PLANNED BLUFF STABILIZATION AND THE DESTABILIZING EFFECT OF CHAIN LINK FENCING
For over 100 years, the public has used the trails on the iconic Del Mar bluffs (“Bluffs”). Despite decades of dangerous bluff collapses, SANDAG and NCTD have failed to take action to relocate the train tracks installed in 1910. SANDAG has finally commenced efforts to relocate the tracks by seeking alternative, inland train routes. In the meantime, NCTD and SANDAG propose to stabilize the Bluffs by grading the Blufftop, erecting concrete structures in the Bluf and making other changes, many irreversible.
Even though the fragile sandstone bluffs are fast eroding, NCTD plans to further destabilize the Bluffs by erecting nearly two miles of six foot chain link fencing along the Bluffs. This fencing project will require extensive drilling of postholes, to be filled with cement to support the fence. The holes will create more than 1,500 new sources of water intrusion and add 317 tons of weight which accelerates erosion of the already stressed Bluff edges. While NCTD claims extensive two-mile fencing is required to avoid “trespassers,” NCTD’s data shows that all pedestrian and vehicle accidents occur at or within a third of a mile of the crossing at Coast Blvd and that extensive fencing is unnecessary in addition to destabilizing.
CITIZENS REQUEST THE COASTAL COMMISSION ACT TO SAVE THE BLUFFS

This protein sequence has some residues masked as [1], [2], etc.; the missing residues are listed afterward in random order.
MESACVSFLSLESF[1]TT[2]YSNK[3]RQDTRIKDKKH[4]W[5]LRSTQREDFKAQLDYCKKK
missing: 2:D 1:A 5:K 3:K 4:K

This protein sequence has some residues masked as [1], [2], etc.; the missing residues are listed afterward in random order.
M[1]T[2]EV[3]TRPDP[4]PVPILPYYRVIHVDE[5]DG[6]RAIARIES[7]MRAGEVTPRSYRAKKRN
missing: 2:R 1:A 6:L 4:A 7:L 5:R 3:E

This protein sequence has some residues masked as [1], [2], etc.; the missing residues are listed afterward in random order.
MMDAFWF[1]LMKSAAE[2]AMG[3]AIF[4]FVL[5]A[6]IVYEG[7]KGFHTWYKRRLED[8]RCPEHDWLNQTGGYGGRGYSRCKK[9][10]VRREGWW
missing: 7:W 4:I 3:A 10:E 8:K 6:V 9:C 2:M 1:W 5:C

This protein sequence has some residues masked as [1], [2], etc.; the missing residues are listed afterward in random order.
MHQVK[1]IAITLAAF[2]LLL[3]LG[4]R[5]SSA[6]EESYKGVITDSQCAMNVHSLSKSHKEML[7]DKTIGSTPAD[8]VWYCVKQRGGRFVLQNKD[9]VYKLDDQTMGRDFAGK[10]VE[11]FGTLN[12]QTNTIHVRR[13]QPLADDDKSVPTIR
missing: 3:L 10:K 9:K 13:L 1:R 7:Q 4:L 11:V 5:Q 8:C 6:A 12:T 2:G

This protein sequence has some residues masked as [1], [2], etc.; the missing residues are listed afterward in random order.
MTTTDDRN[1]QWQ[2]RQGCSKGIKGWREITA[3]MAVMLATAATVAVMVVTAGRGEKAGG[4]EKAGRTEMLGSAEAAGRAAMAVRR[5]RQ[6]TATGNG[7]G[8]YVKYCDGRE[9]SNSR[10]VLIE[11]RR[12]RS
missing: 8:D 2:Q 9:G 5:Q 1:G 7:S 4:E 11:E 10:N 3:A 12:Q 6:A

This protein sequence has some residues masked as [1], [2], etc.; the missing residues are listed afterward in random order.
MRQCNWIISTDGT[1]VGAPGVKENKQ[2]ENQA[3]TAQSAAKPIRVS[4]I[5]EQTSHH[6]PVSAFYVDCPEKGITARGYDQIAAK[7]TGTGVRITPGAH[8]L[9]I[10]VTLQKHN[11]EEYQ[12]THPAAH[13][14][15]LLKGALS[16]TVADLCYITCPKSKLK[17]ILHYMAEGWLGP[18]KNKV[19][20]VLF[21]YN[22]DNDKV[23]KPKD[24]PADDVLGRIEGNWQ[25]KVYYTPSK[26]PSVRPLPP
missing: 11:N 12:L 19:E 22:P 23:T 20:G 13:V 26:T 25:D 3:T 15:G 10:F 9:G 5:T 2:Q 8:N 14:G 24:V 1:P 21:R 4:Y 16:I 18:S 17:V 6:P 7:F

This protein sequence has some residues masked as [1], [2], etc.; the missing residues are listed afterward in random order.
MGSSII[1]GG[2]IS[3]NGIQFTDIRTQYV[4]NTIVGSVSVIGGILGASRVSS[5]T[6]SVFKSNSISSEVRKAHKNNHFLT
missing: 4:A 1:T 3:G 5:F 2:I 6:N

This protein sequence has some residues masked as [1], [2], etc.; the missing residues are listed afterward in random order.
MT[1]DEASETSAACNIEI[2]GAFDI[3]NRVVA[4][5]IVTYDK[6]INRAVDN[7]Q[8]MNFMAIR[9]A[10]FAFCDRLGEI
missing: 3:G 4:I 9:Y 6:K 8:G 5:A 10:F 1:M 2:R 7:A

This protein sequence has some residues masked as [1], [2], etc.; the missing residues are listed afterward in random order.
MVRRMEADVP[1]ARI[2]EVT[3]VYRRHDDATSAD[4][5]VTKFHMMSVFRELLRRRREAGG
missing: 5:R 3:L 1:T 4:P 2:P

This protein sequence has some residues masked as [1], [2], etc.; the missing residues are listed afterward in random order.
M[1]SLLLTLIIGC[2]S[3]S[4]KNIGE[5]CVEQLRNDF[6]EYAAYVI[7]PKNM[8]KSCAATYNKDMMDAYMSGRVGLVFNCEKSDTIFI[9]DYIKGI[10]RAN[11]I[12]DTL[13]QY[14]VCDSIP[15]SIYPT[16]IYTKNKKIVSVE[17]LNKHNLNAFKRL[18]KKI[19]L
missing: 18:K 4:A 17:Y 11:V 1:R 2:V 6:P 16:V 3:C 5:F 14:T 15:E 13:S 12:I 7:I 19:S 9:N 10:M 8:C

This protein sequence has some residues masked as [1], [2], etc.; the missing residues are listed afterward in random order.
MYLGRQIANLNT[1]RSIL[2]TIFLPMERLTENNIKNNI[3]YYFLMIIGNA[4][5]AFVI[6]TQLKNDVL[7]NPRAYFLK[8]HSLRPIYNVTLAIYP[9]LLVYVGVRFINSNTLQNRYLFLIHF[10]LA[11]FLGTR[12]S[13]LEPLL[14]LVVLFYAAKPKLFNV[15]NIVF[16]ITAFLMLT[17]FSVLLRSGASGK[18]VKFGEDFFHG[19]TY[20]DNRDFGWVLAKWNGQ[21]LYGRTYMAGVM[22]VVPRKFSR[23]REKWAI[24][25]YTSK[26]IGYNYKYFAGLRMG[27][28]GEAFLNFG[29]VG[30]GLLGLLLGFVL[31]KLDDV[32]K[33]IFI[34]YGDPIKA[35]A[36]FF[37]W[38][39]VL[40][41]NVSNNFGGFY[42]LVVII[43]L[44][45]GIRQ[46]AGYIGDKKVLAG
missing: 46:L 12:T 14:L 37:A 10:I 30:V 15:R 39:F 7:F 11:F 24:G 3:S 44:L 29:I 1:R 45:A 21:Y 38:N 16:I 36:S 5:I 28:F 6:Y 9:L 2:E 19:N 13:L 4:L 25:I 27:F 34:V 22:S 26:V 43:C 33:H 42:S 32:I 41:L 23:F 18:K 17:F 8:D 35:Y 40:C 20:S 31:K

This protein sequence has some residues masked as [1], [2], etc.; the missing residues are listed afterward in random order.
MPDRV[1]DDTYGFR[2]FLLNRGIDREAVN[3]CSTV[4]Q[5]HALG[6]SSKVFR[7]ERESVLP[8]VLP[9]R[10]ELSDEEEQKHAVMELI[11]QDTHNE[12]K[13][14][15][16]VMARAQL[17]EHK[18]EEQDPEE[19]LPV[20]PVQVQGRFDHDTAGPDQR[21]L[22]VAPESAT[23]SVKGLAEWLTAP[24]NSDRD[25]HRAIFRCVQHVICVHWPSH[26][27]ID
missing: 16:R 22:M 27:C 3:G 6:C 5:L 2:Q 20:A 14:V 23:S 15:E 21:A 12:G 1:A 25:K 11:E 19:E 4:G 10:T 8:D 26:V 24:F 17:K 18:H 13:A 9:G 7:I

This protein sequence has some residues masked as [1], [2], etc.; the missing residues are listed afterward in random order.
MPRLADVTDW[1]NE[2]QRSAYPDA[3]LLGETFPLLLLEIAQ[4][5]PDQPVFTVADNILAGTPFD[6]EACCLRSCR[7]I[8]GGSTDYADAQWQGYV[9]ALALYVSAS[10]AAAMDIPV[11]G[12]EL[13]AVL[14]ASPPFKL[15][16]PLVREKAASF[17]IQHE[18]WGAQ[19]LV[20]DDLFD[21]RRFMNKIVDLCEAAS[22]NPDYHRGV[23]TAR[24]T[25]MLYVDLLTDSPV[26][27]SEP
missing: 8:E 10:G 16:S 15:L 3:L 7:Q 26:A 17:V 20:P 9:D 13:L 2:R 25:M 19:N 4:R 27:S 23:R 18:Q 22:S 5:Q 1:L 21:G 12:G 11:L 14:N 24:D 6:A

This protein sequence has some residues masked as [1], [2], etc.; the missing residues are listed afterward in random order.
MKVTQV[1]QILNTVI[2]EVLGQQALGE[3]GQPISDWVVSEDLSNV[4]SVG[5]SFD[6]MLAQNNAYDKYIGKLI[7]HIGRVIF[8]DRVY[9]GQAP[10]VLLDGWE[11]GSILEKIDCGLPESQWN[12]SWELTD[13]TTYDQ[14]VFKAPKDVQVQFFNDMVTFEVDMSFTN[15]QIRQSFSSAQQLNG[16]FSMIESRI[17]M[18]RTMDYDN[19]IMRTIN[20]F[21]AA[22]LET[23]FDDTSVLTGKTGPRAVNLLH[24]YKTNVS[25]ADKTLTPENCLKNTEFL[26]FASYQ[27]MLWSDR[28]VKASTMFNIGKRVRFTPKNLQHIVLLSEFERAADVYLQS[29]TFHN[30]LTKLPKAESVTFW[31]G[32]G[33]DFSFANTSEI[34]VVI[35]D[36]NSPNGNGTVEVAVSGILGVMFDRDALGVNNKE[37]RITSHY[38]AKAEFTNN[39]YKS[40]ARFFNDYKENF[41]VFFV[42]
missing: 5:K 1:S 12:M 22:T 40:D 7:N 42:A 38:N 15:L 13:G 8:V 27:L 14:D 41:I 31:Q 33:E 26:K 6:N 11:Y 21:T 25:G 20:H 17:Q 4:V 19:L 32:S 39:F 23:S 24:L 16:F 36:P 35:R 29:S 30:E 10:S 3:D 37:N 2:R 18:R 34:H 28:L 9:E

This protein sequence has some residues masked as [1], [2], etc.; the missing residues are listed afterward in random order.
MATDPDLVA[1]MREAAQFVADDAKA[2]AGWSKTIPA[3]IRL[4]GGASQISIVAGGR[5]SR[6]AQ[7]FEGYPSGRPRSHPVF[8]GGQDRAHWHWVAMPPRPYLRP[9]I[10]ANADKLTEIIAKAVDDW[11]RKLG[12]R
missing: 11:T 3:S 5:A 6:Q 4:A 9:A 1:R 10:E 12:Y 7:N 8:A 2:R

We, the residents of San Diego County, want to ensure that the iconic Del Mar Bluffs are preserved. Therefore, we Petition the Commission to carry out its mission under the Coastal Act to protect Del Mar’s fragile Bluffs. We strongly urge the Commission protect the fragile Del Mar Bluffs by taking the following steps:
- obtain a firm commitment from SANDAG and the NCTD on relocation of the tracks within a specific, definedtime frame that includes periodic milestones for SANDAG to apply for and obtain fundingfor relocation and construction of an alternative route through Del Mar;
- demand and ensure that alteration of the Bluffs be the minimum necessary to ensure safety until relocation, that wherever possible, structures required for stabilization not be permanent, that the focus of stabilization be only on the most vulnerable areas as required for safe track operation, and that mitigation of the effects of the alteration be ongoing, approved by the Commission and subject to review by Del Mar;
- reject NCTD’s proposed fencing plans and avoid further damage to and erosion of the Bluffs by requiring that any drilling and fencing imposed on the Bluffs be limited and targeted to those areas near the coast crossing, where the historical 10-year data shows the train accidents occur.